Maureen, I enjoyed your reflection. I often struggle between the practicalities of “better to take care of home instead of going to Mars” and “We’re explores, we MUST go to Mars!” I hope we land on Mars some day and celebrate the accomplishment. However, colonizing Mars seems to be a bit of a reach. Then again, if one never dreams, one never can accomplish that which is presumed impossible. Thanks for your thoughts!

  4. Thanks, Fr. James, for the excellent article, and approached from a thoughtful and slightly different angle than similar pieces I’ve read by others recently. I will admit to being a hopeless, tragic “Explore and colonize Mars at the earliest possible point and highest priority” space-cadet, an enthusiast of that cause since the age of 6 or 7; even then I felt such an enterprise to be immensely worthy in both a Christian-spiritual and humanistic light. In saying that, I appreciate the more measured and differing insights of the Renns and Maureen here, thank you folks!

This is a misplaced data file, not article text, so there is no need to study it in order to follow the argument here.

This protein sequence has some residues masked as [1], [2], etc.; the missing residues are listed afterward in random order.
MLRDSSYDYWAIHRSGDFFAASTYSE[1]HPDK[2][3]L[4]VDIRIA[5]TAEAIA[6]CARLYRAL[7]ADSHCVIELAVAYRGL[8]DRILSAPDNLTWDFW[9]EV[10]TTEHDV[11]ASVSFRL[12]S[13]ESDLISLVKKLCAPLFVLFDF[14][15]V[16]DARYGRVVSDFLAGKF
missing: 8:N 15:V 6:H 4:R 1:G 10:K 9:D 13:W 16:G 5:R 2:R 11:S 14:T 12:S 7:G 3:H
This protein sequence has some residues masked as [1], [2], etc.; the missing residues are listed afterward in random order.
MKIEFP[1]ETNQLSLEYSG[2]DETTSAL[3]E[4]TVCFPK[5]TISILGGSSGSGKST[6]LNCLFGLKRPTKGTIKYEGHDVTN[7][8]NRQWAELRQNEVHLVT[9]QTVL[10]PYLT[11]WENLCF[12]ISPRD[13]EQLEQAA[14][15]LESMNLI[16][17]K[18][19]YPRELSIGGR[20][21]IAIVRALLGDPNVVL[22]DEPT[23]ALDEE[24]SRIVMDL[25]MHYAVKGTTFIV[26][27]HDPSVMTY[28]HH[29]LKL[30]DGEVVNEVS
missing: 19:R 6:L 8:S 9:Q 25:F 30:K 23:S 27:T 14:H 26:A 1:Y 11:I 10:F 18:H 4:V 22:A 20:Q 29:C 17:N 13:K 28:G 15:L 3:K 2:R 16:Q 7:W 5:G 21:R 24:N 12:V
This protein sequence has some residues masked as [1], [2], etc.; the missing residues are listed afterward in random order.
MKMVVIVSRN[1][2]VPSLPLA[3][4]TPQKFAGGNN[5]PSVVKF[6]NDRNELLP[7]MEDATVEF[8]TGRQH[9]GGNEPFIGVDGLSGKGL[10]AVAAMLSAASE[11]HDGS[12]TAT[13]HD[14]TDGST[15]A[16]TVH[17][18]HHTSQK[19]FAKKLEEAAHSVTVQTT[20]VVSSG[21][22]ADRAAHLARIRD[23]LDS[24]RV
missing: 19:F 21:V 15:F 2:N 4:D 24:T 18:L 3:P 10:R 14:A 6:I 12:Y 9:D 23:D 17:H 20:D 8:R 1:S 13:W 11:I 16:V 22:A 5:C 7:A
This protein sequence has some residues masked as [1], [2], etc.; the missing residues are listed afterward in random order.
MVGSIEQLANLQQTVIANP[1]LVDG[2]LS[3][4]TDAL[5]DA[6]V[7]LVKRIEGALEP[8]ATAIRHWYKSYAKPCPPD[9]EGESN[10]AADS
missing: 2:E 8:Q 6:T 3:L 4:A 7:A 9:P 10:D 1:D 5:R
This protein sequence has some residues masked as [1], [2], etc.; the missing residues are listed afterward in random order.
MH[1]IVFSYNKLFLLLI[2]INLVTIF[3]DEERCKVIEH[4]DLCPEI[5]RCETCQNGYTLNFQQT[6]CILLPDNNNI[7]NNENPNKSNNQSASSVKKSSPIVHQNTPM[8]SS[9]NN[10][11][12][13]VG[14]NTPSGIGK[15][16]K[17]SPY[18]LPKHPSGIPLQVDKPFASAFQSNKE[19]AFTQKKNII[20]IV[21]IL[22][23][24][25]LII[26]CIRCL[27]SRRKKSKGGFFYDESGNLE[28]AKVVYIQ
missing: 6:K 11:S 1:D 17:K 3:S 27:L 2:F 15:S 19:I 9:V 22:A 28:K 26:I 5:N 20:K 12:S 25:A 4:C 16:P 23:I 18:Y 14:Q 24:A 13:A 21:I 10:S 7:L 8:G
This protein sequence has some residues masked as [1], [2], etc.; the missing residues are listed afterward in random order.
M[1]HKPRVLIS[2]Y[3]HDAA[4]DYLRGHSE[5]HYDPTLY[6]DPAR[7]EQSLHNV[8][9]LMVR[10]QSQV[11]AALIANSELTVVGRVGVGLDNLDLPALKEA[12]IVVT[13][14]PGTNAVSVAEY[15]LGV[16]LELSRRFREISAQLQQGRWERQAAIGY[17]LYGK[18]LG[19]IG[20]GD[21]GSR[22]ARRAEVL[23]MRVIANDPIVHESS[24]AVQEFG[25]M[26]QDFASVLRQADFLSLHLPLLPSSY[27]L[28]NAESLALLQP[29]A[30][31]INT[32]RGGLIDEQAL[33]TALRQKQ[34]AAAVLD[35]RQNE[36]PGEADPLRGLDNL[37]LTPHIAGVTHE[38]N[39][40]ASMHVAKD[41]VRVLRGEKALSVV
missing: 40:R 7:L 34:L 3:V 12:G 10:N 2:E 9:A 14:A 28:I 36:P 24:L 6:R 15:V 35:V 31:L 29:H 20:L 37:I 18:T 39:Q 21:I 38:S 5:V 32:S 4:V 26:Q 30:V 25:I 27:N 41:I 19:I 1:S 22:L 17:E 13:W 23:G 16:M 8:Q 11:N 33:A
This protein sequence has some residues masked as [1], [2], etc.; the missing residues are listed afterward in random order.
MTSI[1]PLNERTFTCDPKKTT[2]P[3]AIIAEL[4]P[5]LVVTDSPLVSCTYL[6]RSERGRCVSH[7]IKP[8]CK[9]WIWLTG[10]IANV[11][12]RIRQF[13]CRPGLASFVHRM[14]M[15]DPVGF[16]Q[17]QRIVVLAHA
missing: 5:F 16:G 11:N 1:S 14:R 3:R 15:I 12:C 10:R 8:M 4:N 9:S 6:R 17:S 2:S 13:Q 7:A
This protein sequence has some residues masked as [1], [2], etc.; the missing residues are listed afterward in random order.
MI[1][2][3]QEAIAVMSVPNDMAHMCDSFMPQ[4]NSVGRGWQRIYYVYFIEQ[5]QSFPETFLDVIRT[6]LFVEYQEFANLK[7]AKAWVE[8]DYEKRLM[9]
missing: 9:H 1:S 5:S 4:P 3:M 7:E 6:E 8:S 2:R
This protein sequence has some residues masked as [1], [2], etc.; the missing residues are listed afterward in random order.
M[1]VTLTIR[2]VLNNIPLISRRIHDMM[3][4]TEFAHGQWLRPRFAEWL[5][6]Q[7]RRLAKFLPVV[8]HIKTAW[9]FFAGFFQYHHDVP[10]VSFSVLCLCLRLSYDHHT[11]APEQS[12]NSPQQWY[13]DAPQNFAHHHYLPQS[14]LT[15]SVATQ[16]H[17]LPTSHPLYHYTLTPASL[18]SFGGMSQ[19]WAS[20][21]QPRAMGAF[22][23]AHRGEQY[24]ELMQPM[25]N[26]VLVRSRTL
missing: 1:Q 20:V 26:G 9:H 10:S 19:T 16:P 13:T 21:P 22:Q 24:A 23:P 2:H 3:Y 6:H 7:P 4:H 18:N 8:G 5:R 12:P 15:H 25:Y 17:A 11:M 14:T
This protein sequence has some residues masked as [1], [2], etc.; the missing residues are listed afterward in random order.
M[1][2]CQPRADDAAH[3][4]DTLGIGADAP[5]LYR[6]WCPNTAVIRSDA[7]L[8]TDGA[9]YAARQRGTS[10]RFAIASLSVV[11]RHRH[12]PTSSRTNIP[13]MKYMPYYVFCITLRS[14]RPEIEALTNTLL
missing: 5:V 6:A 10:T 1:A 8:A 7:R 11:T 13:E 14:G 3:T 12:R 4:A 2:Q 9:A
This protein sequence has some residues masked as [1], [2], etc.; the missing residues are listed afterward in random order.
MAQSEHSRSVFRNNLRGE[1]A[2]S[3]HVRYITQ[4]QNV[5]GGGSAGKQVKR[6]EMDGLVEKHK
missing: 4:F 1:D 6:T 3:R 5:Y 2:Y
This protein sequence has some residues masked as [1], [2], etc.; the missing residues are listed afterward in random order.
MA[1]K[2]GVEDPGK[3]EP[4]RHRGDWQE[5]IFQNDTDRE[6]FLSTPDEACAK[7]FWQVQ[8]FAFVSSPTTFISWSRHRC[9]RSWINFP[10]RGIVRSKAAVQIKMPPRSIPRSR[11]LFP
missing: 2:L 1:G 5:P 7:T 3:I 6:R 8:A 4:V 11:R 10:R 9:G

I have to rush off to a uni lecture and then a meeting with my Spiritual Director, but I’ll just finish with the quick observation that right or wrong, & the proper spiritual and scientific path to embracing right now or not? These may be worthy matters to consider, yet still moot. I strongly suspect either the estimable Mr Musk, or the Chinese space agencies, will rush ahead and “just do it” in the next decade or two, leaving us to ponder the deeper implications of said endeavours in their wake! Which will make for a fascinating period to be alive, dreaming, and experiencing – perhaps by proxy – one of the wilder, rockier but most beautiful nearby realms of Creation. 🙂

    • Ben, Thank you for your kind words and welcome to our blog! I always appreciate it when people drop a comment! Your speculation about what other countries might or might not do with a space race to Mars reminds me of the history of the race to the Moon. We cannot avoid the fact that there were deep, cold war motivations behind a lot of the space race.